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The Logans are guided in their collecting by a belief that the best contemporary art reflects the culture of its era and has the potential to provide valuable insight into the issues facing individuals and communities around the world. They are unequivocal in their willingness to engage with works that bring to light uncomfortable or challenging subjects - including collective and personal psychological tensions, as well as broader cultural conflicts - that might be easier to avoid than to embrace. It has always been their hope that the art they collected would bring important and provocative issues to public consciousness and spark discussion. Over the years they have consistently sought out work that is vigorous and vital, by artists whose integrity and intensity have brought new perspectives to bear on conventional assumptions about the art and culture of our time. From the outset they have proceeded with the idea that their collection should be made widely available, and in addition to their long-standing relationship with SFMOMA they have maintained close relationships with such art institutions as the Denver Art Museum and the Phoenix Art Museum in the hopes of securing for their works the widest possible platform for critical appraisal and discourse. They recognize that, over time, shifting values and reconsiderations of history will lead to new perspectives that will reshape popular understanding and appreciation of these works, and they welcome such recalibration. For the Logans, placing the art they collect in museums has offered a means of activating a richer and more complex set of interpretive possibilities, guaranteeing that over time their pieces continue to be shown, studied, and considered in different contexts.

Since the initial Logan gift to SFMOMA in 1997 the Logan Collection has profoundly shaped the presentation of contemporary art - and the art of the 1990s, in particular - in the Bay Area. Numerous exhibitions that have focused exclusively on works from the collection have been organized by SFMOMA and the CCA Wattis Institute for Contemporary Arts, another institution to which the Logans have been important benefactors. The inclusion of innumerable Logan works - including full and fractional and promised gifts - in presentations of SFMOMA's collection has had an equally strong impact, enabling the museum to undertake a more complex and expansive consideration of both modern and contemporary art than would otherwise have been possible. The entire SFMOMA community is enormously grateful to the Logans for their unparalleled generosity, and on the anniversary of their gift to this museum we are pleased to present an exhibition that offers the public an opportunity to join us in celebrating the magnanimous and forward-looking spirit in which it was made.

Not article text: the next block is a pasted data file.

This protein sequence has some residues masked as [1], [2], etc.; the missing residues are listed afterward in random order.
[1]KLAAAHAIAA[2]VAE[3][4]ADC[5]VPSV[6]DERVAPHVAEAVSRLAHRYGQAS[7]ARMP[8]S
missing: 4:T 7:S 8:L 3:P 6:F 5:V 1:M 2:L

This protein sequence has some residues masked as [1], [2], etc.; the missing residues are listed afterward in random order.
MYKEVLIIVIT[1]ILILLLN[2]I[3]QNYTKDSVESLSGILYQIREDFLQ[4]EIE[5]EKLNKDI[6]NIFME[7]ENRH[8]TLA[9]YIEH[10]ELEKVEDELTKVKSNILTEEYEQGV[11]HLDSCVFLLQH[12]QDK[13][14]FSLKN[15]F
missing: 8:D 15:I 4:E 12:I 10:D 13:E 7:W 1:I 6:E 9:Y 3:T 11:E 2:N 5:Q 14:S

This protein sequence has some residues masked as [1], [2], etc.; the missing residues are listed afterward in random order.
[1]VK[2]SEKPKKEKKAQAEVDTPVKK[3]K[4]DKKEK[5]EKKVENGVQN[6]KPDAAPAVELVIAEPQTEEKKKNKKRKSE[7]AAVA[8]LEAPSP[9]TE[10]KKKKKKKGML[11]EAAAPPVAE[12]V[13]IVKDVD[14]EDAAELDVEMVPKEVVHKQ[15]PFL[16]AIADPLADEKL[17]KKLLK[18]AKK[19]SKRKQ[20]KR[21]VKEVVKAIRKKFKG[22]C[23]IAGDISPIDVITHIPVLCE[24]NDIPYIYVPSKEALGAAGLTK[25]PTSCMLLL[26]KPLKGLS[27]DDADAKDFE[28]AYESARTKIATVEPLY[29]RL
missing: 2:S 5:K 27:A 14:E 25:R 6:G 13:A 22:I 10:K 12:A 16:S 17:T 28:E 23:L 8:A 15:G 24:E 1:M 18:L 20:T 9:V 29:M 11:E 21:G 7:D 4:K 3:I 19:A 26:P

Don't Be Shy, Don't Hold Back" encompasses the three final galleries in the presentation of the museum's historical collections of painting and sculpture. The exhibition includes thirty-eight gifts the Logans have made to SFMOMA since 1997. This selection is intended to represent highlights from the Logan Collection and to illuminate three of its particular areas of strength. Although the Logans have focused on collecting art at the time it was made, with particular emphasis on works by young and emerging artists, they have also recognized the importance of anchoring the collection with works by some of the key artists who paved the way for the next generation. The first gallery features figures from the 1960s whose art established a foundation for the more contemporary pieces to come. The second gallery focuses on artists who emerged in New York in the 1980s and 1990s, while the third gallery features artists who were working internationally in that period. The show extends beyond the exhibition galleries with the presentation of four additional works in other areas of the museum.

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